On March 15, in honor of #IACBookDay, the Irish Arts Center is arranging pop-up stands throughout the five boroughs staffed by volunteers who will distributed thousands of novels by Irish and Irish-American writers and Asian or Asian-American authors for free, in a variety of languages, from 8 a.m. until they run out. NYC & Company encourages readers to visit the bronze bust of Irish Poet Thomas Moore in Central Park, which was commissioned by The Friendly Sons of St. Patrick, a citizens group of Irish descent. Finish up the day at the Regency Bar & Grill at the Loews Regency New York Hotel, open from 5 p.m. to 11 p.m., with a taste of Ireland: a corned beef reuben and sea salt roasted potatoes.

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Loews Regency New York Hotel: 540 Park Avenue, 212-759-4100

Visit Woodlawn


The northernmost stop on the 4 train is Woodlawn, an Irish-American neighborhood known for its Irish pubs, restaurants, bakeries, and Woodlawn Cemetery, a National Historic Landmark that at 400 acres is one of the largest cemeteries in New York City. Chauncey Olcott (1858-1932), a first generation Irish-American who wrote "When Irish Eyes are Smiling" and "My Wild Irish Rose" is interred at the site, and private tours are available by contacting Michael Flaminio at 718-408-5600. Afterward, head to a favorite local restaurant like Rory Dolan's Restaurant and Bar, or pick up something to prepare at home from Prime Cuts Irish Butchers.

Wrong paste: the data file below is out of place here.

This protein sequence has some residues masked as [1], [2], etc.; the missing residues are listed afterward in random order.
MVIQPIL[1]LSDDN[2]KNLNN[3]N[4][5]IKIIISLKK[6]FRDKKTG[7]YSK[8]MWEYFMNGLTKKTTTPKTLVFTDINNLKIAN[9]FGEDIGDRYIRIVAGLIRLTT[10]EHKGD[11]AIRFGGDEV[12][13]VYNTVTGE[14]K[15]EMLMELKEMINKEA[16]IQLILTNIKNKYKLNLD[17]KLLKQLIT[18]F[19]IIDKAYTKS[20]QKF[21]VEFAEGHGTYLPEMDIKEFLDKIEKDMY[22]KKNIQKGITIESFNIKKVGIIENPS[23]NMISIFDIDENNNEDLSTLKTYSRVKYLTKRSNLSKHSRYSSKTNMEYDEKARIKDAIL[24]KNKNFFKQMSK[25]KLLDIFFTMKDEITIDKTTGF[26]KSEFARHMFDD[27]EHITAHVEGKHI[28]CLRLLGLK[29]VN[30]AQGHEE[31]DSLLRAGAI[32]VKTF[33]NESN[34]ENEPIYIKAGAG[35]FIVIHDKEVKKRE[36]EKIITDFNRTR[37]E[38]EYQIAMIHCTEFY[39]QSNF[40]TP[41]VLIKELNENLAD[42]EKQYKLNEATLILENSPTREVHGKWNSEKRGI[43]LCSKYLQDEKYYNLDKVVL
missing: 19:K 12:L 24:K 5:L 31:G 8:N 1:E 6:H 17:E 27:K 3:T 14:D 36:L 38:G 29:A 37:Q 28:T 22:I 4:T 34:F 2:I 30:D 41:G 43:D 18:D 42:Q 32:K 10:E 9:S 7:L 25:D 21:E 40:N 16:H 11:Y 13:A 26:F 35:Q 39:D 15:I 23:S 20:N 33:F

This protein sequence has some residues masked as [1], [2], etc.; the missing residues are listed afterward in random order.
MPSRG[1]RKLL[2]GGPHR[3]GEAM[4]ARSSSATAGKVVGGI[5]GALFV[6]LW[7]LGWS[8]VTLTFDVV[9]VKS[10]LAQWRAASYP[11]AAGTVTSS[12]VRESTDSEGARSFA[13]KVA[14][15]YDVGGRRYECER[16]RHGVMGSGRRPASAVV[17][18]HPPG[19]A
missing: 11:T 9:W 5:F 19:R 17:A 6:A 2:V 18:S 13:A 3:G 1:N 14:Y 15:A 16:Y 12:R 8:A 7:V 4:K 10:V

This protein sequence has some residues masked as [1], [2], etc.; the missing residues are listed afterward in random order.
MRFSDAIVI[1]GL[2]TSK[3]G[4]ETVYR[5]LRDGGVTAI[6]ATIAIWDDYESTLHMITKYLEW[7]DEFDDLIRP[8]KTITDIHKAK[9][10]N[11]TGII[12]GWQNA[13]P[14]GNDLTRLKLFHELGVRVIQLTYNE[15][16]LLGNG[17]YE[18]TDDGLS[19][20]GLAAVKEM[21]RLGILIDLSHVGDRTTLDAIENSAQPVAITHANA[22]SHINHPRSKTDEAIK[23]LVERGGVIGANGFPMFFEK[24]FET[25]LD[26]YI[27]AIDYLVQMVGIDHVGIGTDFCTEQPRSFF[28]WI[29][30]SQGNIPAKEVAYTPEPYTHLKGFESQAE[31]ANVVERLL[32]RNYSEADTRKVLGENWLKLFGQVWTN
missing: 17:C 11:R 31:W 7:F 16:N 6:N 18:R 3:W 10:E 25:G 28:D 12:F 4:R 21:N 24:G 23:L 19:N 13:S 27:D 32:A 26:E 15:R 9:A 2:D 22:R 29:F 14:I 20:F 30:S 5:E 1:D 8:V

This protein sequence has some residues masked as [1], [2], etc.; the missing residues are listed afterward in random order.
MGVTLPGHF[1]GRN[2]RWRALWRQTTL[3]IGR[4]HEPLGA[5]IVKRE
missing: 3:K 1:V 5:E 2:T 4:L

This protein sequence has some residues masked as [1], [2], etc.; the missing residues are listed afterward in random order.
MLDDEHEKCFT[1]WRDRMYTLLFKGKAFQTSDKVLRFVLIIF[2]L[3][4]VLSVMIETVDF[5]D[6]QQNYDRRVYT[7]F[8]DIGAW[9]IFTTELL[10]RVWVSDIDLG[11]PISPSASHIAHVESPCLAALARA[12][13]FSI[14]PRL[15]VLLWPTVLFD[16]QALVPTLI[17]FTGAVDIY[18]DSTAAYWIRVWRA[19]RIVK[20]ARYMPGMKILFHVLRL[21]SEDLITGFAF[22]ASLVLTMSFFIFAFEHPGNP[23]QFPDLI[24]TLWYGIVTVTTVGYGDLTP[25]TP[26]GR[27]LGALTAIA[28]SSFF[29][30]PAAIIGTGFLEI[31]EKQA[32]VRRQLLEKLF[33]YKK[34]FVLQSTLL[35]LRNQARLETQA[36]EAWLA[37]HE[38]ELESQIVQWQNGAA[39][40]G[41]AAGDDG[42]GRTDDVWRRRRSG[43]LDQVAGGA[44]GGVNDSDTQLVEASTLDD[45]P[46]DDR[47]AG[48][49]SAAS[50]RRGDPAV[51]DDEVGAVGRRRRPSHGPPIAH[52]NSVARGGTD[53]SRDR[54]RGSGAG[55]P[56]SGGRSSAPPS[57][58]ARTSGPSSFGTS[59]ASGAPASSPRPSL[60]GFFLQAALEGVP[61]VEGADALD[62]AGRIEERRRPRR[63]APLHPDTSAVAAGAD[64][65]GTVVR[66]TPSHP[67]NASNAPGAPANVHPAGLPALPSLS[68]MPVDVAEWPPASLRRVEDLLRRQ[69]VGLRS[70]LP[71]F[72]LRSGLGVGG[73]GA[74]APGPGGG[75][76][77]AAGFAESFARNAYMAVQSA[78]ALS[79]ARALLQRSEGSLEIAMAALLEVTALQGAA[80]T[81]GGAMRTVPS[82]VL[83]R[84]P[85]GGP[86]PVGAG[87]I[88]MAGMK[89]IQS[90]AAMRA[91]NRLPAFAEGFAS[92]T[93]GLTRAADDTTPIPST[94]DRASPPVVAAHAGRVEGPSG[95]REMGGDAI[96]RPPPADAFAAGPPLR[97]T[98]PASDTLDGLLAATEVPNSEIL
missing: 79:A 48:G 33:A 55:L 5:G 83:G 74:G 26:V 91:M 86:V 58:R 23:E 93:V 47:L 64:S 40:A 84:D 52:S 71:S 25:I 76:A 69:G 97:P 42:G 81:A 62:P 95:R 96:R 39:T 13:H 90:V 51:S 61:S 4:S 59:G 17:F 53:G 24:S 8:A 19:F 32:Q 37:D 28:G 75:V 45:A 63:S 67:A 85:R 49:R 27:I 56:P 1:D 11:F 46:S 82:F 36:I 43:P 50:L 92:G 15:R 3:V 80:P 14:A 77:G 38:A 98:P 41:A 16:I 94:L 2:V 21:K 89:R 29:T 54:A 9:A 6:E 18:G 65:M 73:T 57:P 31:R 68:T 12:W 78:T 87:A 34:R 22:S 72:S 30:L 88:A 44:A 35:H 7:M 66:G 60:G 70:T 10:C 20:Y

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SHOP NOW 30 oz Roast of Rustic Corned Beef, Omaha Steaks, $34.99

Try Some of the World's Best Cocktails

Since two Irishmen opened the Dead Rabbit in the Financial District in 2013, the three-level bar has been a runaway success—so much so that it was named the "World's Best Bar" in 2016. Today it's the most-visited Irish pub in the city, according to TripAdvisor. The bar just launched its own Irish whiskey—try it neat or in its famous Irish coffee.

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30 Water Street, 646-422-7906; deadrabbitnyc.com

This story originally appeared on Townandcountrymag.com.
* Minor edits have been made by the Townandcountry.ph editors.